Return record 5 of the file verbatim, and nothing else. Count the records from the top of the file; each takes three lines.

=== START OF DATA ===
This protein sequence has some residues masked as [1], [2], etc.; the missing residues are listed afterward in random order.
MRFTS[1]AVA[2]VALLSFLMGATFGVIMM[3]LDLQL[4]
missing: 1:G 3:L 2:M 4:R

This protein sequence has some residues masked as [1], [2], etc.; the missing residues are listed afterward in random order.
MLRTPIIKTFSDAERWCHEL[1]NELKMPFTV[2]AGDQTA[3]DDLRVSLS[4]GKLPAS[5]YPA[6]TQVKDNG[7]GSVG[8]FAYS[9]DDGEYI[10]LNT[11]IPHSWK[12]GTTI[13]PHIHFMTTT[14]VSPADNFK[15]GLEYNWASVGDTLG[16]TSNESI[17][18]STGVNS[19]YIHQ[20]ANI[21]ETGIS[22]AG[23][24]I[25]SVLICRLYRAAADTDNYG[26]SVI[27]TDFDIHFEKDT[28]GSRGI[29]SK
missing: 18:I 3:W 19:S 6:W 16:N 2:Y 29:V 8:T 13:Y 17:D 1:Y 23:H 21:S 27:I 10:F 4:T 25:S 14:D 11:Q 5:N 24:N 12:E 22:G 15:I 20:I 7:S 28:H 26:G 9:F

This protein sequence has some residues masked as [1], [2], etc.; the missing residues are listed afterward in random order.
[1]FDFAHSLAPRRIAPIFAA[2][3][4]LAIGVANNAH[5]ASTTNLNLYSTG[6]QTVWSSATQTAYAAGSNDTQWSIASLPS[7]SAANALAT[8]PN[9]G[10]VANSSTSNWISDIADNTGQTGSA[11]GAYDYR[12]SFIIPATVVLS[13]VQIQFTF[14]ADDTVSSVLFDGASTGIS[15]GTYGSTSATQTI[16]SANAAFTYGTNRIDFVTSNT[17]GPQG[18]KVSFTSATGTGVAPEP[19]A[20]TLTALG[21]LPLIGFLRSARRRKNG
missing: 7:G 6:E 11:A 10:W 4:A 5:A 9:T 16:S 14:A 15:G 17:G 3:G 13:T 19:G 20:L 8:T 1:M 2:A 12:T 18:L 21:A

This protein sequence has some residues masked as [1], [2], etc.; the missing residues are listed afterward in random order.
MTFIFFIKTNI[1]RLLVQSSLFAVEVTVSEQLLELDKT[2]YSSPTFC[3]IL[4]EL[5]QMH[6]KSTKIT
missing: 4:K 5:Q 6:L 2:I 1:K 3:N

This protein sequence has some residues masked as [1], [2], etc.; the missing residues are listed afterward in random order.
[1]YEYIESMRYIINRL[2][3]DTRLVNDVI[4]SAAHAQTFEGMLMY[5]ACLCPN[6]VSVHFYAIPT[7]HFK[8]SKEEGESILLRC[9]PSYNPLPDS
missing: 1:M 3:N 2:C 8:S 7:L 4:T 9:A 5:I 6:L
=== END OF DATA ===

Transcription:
This protein sequence has some residues masked as [1], [2], etc.; the missing residues are listed afterward in random order.
[1]YEYIESMRYIINRL[2][3]DTRLVNDVI[4]SAAHAQTFEGMLMY[5]ACLCPN[6]VSVHFYAIPT[7]HFK[8]SKEEGESILLRC[9]PSYNPLPDS
missing: 1:M 3:N 2:C 8:S 7:L 4:T 9:A 5:I 6:L